WalletHub’s full report on the Best and Worst cities for basketball can be found here, but personally? I encourage a click-thru. If they thought to put Tampa Bay, a non-basketball market, on the list and send out PR emails to drive home the notion, I put into question the entire notion of why they’re judging specific markets. Do they mark Reno, Nevada as a poor football town or Houston, Texas as weak with hockey? It’d help if the markets were involved in the sport before you push analytical judgment upon them.
Insecure, narcissist and self indulgent. These words are commonly thrown toward current United States President Donald J. Trump (as they should be). Yet what’s inspiring these words at the moment is reflecting on a city; one town in a grander regional area that wants to be on top. It’s a town that wants prominence in the region through a national spotlight, even if that spotlight is dimmed by way of the city itself.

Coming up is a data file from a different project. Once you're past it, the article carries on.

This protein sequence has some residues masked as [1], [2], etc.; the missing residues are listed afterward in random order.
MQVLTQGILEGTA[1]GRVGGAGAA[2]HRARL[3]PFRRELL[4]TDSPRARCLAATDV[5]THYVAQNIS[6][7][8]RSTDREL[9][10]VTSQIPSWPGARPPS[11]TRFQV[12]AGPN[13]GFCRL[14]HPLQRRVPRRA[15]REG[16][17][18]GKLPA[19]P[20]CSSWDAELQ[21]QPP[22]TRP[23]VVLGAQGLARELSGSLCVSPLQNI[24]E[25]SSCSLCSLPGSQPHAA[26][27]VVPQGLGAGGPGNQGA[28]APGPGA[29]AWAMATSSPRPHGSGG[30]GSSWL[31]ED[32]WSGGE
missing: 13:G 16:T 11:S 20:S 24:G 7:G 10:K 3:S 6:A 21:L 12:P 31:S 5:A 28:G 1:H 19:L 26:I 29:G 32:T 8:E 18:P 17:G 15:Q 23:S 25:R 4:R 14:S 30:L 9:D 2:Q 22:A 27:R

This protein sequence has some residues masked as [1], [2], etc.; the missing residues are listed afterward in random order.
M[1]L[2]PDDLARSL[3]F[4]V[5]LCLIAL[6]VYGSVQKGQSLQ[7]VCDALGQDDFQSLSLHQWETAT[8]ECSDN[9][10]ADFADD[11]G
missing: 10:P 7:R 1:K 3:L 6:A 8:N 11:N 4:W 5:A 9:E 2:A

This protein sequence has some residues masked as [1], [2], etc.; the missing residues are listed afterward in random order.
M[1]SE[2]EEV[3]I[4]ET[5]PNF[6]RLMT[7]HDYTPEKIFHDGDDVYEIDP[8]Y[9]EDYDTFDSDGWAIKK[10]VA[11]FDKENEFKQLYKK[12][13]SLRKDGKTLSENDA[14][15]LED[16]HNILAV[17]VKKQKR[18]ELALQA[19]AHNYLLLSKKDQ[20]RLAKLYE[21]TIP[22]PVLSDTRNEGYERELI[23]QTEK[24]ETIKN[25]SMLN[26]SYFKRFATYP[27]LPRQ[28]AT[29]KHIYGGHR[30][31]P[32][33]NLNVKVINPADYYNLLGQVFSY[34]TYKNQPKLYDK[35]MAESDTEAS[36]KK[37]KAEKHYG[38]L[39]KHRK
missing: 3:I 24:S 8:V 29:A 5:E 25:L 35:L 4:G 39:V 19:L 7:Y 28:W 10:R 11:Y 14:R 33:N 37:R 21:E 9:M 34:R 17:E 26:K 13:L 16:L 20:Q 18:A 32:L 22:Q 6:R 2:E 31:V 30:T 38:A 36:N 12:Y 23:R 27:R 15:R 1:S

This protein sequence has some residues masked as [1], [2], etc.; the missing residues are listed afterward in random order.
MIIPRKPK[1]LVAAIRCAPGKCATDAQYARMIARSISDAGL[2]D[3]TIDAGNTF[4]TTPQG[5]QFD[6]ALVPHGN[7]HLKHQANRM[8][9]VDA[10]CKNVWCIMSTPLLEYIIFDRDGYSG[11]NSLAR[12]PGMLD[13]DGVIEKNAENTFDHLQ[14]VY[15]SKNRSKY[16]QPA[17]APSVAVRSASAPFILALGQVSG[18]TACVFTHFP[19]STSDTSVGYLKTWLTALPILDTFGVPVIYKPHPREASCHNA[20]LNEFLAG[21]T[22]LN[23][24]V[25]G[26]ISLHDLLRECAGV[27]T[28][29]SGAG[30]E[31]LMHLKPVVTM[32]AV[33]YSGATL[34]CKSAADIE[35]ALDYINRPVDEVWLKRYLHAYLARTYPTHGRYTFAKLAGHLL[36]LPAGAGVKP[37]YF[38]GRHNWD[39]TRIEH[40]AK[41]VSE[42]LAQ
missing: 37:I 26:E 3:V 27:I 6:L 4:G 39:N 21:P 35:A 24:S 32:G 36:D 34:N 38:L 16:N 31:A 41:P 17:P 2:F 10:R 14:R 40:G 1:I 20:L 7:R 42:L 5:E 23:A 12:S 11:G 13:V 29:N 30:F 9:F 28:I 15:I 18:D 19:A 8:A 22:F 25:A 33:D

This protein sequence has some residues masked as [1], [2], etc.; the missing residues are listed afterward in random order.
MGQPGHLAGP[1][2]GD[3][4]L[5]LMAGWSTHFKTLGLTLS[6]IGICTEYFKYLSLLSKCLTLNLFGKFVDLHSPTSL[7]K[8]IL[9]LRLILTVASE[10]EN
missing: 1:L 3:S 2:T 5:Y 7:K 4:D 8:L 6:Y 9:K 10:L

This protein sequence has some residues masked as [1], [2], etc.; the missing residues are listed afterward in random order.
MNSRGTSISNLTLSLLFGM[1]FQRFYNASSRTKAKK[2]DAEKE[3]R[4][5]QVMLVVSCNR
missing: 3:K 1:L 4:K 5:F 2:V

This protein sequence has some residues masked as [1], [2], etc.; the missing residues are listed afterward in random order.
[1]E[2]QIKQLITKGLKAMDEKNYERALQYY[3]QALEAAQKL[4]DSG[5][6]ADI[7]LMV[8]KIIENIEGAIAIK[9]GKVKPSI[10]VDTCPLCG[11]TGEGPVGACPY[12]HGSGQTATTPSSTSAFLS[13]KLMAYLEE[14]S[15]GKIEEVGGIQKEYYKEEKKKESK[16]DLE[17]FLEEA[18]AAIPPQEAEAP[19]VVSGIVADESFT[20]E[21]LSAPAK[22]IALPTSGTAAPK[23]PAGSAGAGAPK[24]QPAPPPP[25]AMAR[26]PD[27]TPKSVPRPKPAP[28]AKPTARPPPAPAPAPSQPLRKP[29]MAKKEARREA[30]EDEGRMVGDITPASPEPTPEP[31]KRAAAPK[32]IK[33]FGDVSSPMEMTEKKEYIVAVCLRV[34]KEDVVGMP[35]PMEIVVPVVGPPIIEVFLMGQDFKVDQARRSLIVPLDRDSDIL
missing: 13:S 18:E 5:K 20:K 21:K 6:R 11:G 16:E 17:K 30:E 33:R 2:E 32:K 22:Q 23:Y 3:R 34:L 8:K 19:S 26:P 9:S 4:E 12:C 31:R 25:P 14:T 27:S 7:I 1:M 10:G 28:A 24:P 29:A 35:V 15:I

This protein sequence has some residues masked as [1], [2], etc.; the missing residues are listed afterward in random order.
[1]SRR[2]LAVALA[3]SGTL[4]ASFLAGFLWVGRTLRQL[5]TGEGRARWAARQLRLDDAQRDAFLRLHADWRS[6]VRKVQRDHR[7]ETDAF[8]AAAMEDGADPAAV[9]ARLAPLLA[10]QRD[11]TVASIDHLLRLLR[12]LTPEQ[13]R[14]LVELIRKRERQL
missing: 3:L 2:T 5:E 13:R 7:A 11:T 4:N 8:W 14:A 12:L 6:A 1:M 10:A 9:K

St. Petersburg, Florida’s population is almost 250,000, 16,000 more than Reno, Nevada (“America’s Biggest Little City”). It’s part of the grander Tampa Bay metroplex. Its quest to one-up Tampa (the larger city in the Bay area) was part of why the town constructed the venue known now as Tropicana Field. Never mind the fact there was no slated pro sports team to play within the building when construction was approved in the mid-1980s; St. Petersburg had to force the location if and when (if ever) Major League Baseball expanded or relocated to Tampa Bay.
Being a Tampa Bay resident for so long, having seen and experienced life with the Dome and St. Pete in general, I cringe and shake my head now. Topping another city to lock in control of a potential jewel only shows a lack of self awareness. St. Pete has one, basic fault that keeps it understated in a the wider region; a very simple fault that’s on display at Tampa Bay Rays games and which is why a new stadium is a hot point with the club and why relocation outside of the region is a possibility….